‘Back to the drawing board’: IVGID discusses rec center, grant termination

Miranda Jacobson /
It was a full house at the IVGID Board of Trustees Special Meeting on Monday at The Chateau.
Miranda Jacobson/Tahoe Daily Tribune

INCLINE VILLAGE, Nev. — The general improvement district Board of Trustees met on Monday, Oct. 24 at the Incline Village Chateau to discuss the formal timeline of the recreation center expansion project and the unfortunate end to the grant agreement with the Dave & Cheryl Duffield Foundation for the expansion. 

General Manage Indra Winquest gave a detailed timeline of events leading up to the termination of the grant agreement which helped both trustees and community members understand why the agreement was terminated. 

The meeting began with a formal statement read by Winquest on behalf of the district to the community and to the Dave & Cheryl Duffield Foundation. 

“On behalf of the Incline Village General Improvement District, we would like to thank the Dave & Cheryl Duffield Foundation for the opportunity to collaborate on a potential Recreation Center Expansion Project,” read Winquest. “In addition, the district would like to take this opportunity to recognize the unfortunate circumstances surrounding the termination of the project and any negative impact as a result.

“Much time and effort has been expended reflecting upon the project and the timeline of events to better understand how we can work together more effectively should such an opportunity to collaborate with an external entity present itself in the future.” 

The full statement can be read at

One of the biggest reflections was the need for clear and concise communication amongst everyone as a district in order to avoid disputes like this in the future. Much of the communication was done verbally through Winquest and his team prior to the Sept. 14 meeting that ultimately decided the fate of the grant agreement. Winquest had staff with him through much of his work, but in hindsight, he wishes he would’ve done some things differently. 

“I would’ve preferred looking backwards, to have a trustee involved in some of those meetings,” said Winquest. “That simply did not occur, so that there is another lesson learned on the staff side.”

The foundation made it clear to Winquest that if the project became political by any means, they would have concerns, and they were also not interested in moving forward with a project that had a scope of cost higher than $25 million. 

Throughout the meeting, trustees asked Winquest clarifying questions throughout his presentation. 

Trustee Matthew Dent spoke on the need for a unanimous vote on both the scope of the design and the support of the overall project. 

“I will just say that I knew Sarah was going to vote no probably a day or two before the meeting because Sarah and I talked quite often,” Dent said. “So there was no surprise that she was leaning against supporting the project, given she thought we could do better … I was unaware that we needed to vote for item 2.A and we had to support that. We had two separate items with completely different tasks. One was for unanimous support and one was not.”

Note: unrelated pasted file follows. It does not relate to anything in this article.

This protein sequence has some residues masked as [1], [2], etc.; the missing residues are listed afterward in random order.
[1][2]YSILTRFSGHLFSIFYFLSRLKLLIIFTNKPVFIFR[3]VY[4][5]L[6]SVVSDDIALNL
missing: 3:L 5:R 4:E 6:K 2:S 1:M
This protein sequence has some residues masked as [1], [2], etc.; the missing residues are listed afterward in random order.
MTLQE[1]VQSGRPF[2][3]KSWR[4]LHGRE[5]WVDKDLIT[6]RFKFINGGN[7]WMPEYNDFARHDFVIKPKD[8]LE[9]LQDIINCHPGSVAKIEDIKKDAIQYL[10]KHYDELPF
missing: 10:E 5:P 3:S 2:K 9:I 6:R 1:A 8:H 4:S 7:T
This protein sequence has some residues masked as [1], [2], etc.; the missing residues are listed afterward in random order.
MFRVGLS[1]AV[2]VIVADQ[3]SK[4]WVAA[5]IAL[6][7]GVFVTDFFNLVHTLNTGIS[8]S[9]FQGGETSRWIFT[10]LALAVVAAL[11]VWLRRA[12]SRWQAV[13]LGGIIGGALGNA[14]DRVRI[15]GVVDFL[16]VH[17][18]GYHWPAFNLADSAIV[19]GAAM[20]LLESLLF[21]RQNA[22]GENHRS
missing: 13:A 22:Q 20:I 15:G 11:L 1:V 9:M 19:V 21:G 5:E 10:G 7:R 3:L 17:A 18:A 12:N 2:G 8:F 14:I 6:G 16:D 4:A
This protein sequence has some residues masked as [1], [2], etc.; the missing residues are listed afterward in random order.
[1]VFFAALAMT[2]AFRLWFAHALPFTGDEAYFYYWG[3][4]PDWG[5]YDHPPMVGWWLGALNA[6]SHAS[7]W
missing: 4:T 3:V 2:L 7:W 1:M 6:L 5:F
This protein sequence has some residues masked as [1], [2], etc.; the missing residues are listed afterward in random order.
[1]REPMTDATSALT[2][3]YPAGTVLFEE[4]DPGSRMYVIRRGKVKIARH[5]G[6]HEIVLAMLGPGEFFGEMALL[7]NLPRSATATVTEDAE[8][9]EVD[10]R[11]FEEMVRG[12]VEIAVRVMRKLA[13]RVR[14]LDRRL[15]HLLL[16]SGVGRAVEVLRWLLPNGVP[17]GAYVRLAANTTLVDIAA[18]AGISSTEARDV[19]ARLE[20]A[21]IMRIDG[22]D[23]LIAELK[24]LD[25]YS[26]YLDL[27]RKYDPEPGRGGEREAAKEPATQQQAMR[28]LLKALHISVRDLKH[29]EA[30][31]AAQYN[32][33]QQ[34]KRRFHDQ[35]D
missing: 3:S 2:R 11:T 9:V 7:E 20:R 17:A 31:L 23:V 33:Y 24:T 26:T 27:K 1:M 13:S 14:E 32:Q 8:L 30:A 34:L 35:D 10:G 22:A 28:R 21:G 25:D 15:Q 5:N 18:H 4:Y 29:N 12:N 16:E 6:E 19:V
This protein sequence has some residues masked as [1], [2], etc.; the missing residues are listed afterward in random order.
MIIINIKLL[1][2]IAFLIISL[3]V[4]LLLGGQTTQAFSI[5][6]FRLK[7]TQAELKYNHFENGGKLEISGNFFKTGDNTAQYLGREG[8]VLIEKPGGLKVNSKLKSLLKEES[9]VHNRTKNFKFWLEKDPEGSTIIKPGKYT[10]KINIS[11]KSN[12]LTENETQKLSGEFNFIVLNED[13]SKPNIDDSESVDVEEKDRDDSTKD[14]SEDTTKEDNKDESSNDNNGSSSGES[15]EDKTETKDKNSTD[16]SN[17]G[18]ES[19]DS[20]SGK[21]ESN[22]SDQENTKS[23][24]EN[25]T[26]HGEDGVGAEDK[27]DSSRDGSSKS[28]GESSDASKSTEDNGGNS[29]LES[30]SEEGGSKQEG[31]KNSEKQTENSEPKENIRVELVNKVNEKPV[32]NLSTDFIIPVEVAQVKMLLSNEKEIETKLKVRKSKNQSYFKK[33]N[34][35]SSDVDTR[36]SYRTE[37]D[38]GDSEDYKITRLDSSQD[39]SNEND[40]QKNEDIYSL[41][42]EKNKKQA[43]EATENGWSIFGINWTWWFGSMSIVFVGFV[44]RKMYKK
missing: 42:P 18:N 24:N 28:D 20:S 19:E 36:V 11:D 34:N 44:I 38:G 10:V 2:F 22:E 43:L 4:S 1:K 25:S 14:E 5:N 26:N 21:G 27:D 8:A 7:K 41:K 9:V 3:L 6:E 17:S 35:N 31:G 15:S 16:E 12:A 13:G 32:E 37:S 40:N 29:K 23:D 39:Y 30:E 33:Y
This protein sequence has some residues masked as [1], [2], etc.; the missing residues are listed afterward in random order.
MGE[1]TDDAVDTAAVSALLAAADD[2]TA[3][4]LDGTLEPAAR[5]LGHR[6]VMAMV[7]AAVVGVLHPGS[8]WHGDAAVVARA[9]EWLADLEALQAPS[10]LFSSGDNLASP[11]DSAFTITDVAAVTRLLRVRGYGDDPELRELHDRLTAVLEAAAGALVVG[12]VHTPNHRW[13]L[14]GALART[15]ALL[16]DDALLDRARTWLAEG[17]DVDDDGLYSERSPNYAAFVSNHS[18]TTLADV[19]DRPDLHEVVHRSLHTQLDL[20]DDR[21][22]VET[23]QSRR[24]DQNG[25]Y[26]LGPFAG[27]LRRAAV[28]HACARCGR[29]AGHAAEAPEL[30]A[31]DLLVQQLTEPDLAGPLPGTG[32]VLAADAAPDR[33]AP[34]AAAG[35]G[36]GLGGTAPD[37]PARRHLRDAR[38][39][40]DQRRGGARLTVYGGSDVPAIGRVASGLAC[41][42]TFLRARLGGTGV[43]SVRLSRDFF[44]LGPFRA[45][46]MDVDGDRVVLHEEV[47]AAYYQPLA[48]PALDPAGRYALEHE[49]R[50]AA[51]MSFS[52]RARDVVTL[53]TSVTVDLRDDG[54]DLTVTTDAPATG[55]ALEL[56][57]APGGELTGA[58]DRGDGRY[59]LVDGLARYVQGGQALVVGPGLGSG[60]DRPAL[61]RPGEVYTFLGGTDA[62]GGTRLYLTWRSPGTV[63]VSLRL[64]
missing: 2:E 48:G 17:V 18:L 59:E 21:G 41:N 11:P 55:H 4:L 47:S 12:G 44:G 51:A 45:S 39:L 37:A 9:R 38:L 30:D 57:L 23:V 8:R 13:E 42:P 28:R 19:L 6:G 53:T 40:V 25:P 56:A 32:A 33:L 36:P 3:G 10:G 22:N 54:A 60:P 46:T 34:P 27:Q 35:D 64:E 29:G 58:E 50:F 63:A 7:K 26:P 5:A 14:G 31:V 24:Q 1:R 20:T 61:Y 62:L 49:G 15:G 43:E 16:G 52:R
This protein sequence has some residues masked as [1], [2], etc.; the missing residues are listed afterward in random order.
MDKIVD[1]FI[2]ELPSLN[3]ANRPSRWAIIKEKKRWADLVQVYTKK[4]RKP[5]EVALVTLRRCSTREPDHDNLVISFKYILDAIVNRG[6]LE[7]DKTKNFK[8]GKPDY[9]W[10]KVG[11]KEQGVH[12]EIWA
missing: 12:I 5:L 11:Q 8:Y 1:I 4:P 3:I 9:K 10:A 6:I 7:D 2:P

Winquest reported that he called each trustee individually to update them on the expectations of the foundation to have unanimous support on both of the agenda items, and thought that he adequately expressed those needs. 

“I never thought that there would be a no vote,” Winquest said. “I understood that one, maybe two trustees had serious concerns, which I validated over and over about the modified scope, about the inability to discuss contributing financially. However, staff did everything they could to work with the foundation to come up with an agreement on Option D, which was at $25.6 million … So for me, I felt like their expectations were not unreasonable.” 

Winquest stated that after the Sept. 14 meeting, he knew there was a very good possibility the project was dead, but was hoping there would be reconsideration from the foundation. But on Sept. 15, he received the first phone call that the foundation would be withdrawing support as a donor for the project. 

Winquest asked Trustee Sara Schmitz if she understood why the Duffield Foundation would not want to move forward knowing one of the trustees does not support the modified scope of the project, to which Schmitz did not at first answer directly. Winquest asked again. 

“Had there been clear communication on what the expectation was for the foundation for [agenda item] A, I would’ve voted for it,” Schmitz said. “I did not have that information and I voted like I did.” 

Overall, Winquest stood by his statements that he notified each member of the expectations. 

“I stand by the statement that I was clear that a unanimous decision was required for both the letter as well as the modified scope of the design,” said Winquest. “However, after having conversations with two of the trustees, they did not walk out of those conversations with the clear picture that I thought, and I have respect for that. So obviously something I learned is I need to double and triple check to make sure that they fully understood what I was explaining. Then, of course, in retrospect, putting that in writing. So I do apologize to the board.” 

Moving forward, any work done on the recreation center expansion project will be done with money from the IVGID Capital Improvement Fund. The trustees and Winquest all agreed that the termination of the grant agreement was a huge loss for the community, but all they can do now is do better and move forward. 

“I appreciate the fact that we were able to go through this,” said Chairman Tim Callicrate. “We can do better. It’s unfortunate that this project was giving us 90% of what we wanted, and we could have had phase two, but now have nothing. So we’ll get to go back to the drawing board.” To watch the entire meeting visit

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